Focus Media, China’s largest advertising company focused on building lift and corridor ads, had a rough year. Its stock (listed on Shenzhen Exchange) price halved:

Focus Media share price movement of the past year – source: Yahoo Finance

A year ago, on 18 Jul 2018, Alibaba announced it was investing CNY 15 billion (US$ 2.16 billion) into Focus Media, taking 10.3% stake with an option to buy up to a further 5%.

That should have been a shot of confidence – and I am pretty sure neither predicted the slide.

What happened?

Not only Xinchao 

It is not (or at least not entirely) because of…

Focus Media, China’s largest advertising company focused on building lift and corridor ads, had a rough year. Its stock (listed on Shenzhen Exchange) price halved:

Focus Media share price movement of the past year – source: Yahoo Finance

A year ago, on 18 Jul 2018, Alibaba announced it was investing CNY 15 billion (US$ 2.16 billion) into Focus Media, taking 10.3% stake with an option to buy up to a further 5%.

That should have been a shot of confidence – and I am pretty sure neither predicted the slide.

What happened?

Not only Xinchao 

It is not (or at least not entirely) because of Xinchao Media Group, a relatively new but aggressive competitor that is backed by a few veteran entrepreneurs and received US$300 million investment from Baidu late last year.

In fact, Xinchao has quieted down lately, with a few key backers not talking about it as much as they used to.

Xinchao was not that much of a direct competition with Focus Media anyway, having figured out that Focus’s penetration amongst tier-3 and lower cities was still quite limited. The market still had a lot of potential growth.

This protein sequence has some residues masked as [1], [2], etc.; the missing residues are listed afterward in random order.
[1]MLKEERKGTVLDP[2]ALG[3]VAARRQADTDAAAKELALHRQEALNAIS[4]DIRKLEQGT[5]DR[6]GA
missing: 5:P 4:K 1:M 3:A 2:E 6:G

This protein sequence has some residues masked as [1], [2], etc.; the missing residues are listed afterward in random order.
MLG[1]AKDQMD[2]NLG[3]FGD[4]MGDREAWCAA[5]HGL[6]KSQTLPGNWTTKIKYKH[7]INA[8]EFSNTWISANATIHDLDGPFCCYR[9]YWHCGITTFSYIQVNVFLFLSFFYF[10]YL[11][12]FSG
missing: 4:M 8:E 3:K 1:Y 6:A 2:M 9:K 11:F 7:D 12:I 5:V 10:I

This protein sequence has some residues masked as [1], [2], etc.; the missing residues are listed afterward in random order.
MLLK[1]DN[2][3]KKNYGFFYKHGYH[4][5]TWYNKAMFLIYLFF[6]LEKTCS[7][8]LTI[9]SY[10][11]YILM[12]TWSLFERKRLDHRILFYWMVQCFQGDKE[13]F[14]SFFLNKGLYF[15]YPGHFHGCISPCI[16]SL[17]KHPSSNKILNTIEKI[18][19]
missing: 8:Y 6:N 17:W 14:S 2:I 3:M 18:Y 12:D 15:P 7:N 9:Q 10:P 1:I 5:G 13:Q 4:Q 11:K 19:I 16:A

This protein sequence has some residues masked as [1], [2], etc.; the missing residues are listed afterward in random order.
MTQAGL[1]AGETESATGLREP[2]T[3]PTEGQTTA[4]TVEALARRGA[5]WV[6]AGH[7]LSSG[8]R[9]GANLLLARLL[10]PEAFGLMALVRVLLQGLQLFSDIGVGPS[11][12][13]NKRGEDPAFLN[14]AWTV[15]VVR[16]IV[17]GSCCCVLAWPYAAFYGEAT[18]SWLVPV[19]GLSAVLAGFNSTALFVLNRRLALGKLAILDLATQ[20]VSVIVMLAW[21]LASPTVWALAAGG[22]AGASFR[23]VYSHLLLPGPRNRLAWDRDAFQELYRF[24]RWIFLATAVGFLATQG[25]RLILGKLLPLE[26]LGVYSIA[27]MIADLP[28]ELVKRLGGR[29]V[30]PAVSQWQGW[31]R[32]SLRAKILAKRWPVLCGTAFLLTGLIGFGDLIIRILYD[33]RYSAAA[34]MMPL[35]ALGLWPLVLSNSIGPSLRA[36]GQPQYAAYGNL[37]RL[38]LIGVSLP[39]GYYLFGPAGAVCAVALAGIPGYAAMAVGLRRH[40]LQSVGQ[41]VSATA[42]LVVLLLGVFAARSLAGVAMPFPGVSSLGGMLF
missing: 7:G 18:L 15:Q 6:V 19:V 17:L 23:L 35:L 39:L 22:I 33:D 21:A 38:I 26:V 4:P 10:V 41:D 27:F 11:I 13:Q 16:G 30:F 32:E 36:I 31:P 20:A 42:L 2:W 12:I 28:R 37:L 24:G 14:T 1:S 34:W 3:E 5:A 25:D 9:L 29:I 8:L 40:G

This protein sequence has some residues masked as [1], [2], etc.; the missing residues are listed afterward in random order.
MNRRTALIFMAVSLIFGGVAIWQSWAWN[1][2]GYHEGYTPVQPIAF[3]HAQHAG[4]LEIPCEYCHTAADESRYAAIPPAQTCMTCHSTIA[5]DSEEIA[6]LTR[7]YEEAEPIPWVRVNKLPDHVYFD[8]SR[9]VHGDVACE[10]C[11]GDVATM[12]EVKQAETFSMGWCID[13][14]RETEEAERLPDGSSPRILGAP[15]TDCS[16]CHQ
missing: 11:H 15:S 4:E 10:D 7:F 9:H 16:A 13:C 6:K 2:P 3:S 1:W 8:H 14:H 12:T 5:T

Internet unicorns are to blame

The real culprit here is that much of the revenue of Focus Media came from venture-funded internet unicorns – especially those consumer-facing platforms. They typically competed aggressively against each other and splurged on branding ads.

Venture funded consumer brands (like vacuum cleaners, electric cars, etc.) also formed a large customer base for inner building ads. Traditional FMCG, car and real estate ads are much rarer in comparison.

The logic behind was not hard to understand: these new companies, awash with cash which had to be burnt quickly into growth, were really easy customers.

Also, the geographic targeting of inner building ads is indeed really attractive to internet companies, many offering services that are location-based. 

For a long time, Focus Media’s strong B2B sales team also focused relentlessly on these companies.

In 2019, after a few underwhelming IPOs, late-stage investors in China became much more cautious, which inevitably impacted the advertising spending of venture-funded unicorns. There has not been any reliable statistics on the phenomenon, but a few marketing heads we spoke to all confirmed that they were slowing down their branding spend.

Focus Media became a natural casualty of that.

Nonetheless, this is not the end – a number of market reports predict that overall branding spends in China is still growing, with video and outdoor being favorite categories for growth.

As to Focus Media, they just need to convince the other big spenders that lift ads offer more value.

As to the vision of expanding outside China – a key challenge is that most cities in the world do NOT have the density of high rise blocks their counterparts in China have.

Thanks for reading The Low Down (TLD), the blog by the team at Momentum Works. Got a different perspective or have a burning opinion to share? Let us know at hello@mworks.asia.

 

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